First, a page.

The Pitfalls of a Tool-based Science and the Promise of a Problem-focused Science

Authors: , , ,


Our present social sciences are at risk of losing sight of their primary purpose: the goal of reducing uncertainty. For years social scientists have drifted slowly toward the routine of employing of accepted methodological, conceptual, and analytical tools rather than engaging in problem oriented inquiry. Scientific contributions are reviewed in accordance to their compliance with the routine application of tools rather than focusing on their ability to problem-solve for a wider population. Researchers in every area of psychology for instance now insist on using methods such as random assignment and control groups, as well as data analytic procedures such as null hypothesis significance testing without regard to their relevance. A problem-focused inquiry would not dictate the routine use of any particular tool but rather the judicious application of tools when deemed appropriate. The following article describes the current situation in the framework contrasting toolbased and problem-focused inquiry and offers several insights that may create a more balanced and fruitful approach to scientific inquiry.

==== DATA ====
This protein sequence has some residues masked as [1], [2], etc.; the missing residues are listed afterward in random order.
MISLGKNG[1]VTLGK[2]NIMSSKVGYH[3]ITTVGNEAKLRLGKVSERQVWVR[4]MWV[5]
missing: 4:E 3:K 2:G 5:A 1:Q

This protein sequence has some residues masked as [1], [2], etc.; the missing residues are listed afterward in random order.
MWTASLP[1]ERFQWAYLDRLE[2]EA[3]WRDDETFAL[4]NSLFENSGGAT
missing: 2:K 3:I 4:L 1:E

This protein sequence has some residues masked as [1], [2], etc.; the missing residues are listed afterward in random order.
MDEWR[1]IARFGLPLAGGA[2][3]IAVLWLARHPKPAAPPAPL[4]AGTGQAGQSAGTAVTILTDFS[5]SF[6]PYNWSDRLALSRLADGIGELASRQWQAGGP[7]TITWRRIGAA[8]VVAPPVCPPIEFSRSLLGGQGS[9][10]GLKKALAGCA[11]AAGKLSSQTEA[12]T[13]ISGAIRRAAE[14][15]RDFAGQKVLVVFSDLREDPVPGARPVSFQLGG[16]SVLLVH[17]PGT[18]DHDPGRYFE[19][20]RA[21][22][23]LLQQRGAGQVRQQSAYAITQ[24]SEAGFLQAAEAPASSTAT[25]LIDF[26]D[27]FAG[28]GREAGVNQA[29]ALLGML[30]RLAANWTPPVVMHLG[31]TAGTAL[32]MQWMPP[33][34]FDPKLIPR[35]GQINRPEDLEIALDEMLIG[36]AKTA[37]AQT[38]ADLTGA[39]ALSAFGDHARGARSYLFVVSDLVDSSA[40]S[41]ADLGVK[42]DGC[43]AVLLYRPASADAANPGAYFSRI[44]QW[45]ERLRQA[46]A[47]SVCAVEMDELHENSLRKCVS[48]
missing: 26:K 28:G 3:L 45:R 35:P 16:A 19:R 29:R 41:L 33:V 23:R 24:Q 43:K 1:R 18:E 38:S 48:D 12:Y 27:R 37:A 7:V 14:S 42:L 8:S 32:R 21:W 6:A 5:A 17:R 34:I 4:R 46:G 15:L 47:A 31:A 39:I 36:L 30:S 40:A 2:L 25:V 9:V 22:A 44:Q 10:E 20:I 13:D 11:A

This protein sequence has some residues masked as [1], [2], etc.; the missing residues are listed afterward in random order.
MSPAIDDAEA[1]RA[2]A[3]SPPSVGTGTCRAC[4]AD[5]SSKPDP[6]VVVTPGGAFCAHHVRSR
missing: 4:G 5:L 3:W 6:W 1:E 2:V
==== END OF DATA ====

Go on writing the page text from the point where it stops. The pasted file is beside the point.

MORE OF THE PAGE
Keywords: scientific progress, methods, problem solving, innovation

How to Cite: McKnight, P. E. , Johns, M. , McGovern, P. & Najab, J. (2011) “The Pitfalls of a Tool-based Science and the Promise of a Problem-focused Science”, Journal of Methods and Measurement in the Social Sciences. 1(2). doi: